Medusanthera inaequalis Utteridge

First published in Kew Bull. 56: 234 (2001)
This species is accepted
The native range of this species is SW. New Guinea. It is a shrub and grows primarily in the wet tropical biome.

Descriptions

Utteridge, T.M.A. Kew Bull (2011) 66: 49. https://doi.org/10.1007/s12225-011-9266-z

Type
Type: Indonesia, Papua Province, Mimika regency, PT-Freeport Indonesia Contract of Work area, Kuala Kencana, in lowland rain forest in front of Rimba Irian golf club, 4°24′23″S 136°52′25″E, c. 50 m, 17 April 2000 (fl. & fr.), Utteridge 335 (holotype K; isotypes BO, L, MAN).
Morphology General Habit
Small treelet to c- 1.5 m high, d.b.h 3 cm
Morphology General Indumentum
Indumentum of simple appressed hairs, translucent, tinged ginger-brown (on the branches and leaves) or colourless (on the inflorescence and floral parts), 0.06 – 0.35 mm long (see description of specific structures for distribution)
Morphology Branches
Branches 5 – 8 mm in diameter, glabrous to hairy, drying dull green
Morphology Leaves
Leaves coriaceous, elliptic to obovate, (9.5 –) 11 – 15 (– 20) × (4.5 –) 5 – 9 cm, apex acute to  ± acuminate, base cordate and unequal; adaxial lamina glabrous, abaxial lamina sparsely hairy, lamina drying pale dull-green on both surfaces; midrib adaxially sulcate and glabrous, abaxially prominent and hairy; secondary veins brochidodromus, enclosed by secondary arches, 6 or 7 pairs, indumentum as on the midrib, ± sulcate adaxially, prominent abaxially; tertiary veins weakly percurrent; petioles (3 –) 5 – 7 mm long, glabrous to hairy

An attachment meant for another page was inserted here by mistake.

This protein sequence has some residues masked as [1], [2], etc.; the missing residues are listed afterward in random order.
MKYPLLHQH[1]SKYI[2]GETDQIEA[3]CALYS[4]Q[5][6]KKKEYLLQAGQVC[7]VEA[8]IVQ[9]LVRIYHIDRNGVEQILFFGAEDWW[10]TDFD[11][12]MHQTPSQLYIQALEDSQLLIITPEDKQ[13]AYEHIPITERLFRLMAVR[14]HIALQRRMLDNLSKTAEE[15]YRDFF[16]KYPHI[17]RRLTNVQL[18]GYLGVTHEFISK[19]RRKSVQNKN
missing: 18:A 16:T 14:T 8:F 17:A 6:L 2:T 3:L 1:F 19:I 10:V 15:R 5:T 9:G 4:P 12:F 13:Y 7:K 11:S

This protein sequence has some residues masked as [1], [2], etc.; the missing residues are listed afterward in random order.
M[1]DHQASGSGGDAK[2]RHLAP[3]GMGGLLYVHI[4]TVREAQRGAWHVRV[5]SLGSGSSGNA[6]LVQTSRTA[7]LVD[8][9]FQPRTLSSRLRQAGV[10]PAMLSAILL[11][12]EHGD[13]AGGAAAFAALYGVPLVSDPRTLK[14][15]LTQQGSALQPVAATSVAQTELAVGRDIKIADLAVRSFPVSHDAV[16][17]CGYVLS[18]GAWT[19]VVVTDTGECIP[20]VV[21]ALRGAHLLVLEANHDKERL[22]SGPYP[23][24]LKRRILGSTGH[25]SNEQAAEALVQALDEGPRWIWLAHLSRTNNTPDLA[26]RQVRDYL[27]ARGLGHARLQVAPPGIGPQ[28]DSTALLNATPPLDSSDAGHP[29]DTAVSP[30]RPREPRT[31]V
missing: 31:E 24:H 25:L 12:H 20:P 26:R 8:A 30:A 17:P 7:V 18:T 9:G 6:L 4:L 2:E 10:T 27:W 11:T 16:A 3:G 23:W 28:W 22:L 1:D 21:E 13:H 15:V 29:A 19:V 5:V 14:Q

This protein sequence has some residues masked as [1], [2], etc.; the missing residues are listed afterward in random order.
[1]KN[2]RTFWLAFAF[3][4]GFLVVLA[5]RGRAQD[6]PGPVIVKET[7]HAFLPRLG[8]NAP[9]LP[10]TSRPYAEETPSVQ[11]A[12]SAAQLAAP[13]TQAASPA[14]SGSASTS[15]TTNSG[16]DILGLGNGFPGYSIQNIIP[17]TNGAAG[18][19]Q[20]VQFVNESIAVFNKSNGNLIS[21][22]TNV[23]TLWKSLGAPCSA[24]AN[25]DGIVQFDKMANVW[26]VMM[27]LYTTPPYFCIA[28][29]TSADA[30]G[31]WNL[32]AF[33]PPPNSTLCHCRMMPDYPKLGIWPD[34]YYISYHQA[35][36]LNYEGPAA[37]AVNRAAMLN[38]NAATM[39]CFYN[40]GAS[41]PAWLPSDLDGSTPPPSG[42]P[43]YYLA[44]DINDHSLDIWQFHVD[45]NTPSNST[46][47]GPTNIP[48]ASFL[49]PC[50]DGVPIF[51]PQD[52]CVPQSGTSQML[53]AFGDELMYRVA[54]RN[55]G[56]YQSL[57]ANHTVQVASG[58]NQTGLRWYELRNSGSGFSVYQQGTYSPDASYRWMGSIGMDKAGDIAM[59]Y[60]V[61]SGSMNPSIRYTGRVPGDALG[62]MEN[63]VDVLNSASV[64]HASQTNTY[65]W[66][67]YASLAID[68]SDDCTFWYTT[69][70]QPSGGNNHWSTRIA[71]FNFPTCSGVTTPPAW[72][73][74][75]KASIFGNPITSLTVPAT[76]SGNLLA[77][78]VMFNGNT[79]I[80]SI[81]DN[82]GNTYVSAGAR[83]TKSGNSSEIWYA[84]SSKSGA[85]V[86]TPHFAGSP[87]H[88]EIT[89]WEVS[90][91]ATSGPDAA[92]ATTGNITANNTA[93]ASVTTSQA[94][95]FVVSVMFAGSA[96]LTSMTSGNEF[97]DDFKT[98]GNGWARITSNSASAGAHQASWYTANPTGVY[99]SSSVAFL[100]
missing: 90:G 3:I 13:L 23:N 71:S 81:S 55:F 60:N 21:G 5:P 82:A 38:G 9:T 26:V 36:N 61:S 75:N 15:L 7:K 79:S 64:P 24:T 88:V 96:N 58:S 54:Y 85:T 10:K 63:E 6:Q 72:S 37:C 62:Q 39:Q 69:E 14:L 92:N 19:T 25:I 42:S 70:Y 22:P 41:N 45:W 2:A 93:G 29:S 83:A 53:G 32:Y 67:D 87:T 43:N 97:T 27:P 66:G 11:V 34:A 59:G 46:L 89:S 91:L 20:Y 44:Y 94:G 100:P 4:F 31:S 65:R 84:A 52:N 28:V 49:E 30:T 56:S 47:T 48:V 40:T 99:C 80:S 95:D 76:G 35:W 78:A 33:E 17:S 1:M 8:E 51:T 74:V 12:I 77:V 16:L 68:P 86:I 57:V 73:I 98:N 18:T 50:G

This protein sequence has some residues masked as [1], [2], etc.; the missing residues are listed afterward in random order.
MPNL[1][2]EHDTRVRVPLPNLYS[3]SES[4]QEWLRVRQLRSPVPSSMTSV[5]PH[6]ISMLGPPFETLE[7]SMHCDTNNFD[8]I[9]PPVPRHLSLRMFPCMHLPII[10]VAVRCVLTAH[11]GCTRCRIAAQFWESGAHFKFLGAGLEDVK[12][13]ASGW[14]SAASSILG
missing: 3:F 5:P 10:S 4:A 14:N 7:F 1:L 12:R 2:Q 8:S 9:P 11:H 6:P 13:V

Morphology Reproductive morphology Inflorescences
Pistillate inflorescences in axil of the terminal node or in an axil below the terminal node, pendulous, compound racemose or umbellate with ultimate branches terminating in a cyme or irregular cyme, primary axis 9 – 17 cm long, with 0 – 4 first order branches 1.5 – 8.5 cm long, hairy; pedicels 1.8 – 3.5 (– 6) mm long, indumentum as inflorescence axis Staminate inflorescences and flowers not seen
Morphology Reproductive morphology Flowers
Pistillate flowers pentamerous, calyx gamosepalous, ± crateriform, 0.7 – 1.2 mm long, undulate with 3 – 5 minute lobes, glabrous; petals pale green, 3.4 – 3.8 mm long; staminodes with vestigial anthers 0.5 – 0.7 mm long, filaments narrowly elliptic, 2.4 – 3.4 mm long, glabrous except for 2 – 4 linear, membranous hairs 0.4 – 0.8 mm long on the margins of the filaments below the vestigial anthers; ovary ellipsoid to cylindrical, 2.9 – 3.6 × 1.7 – 2.2 mm
Morphology Reproductive morphology Fruits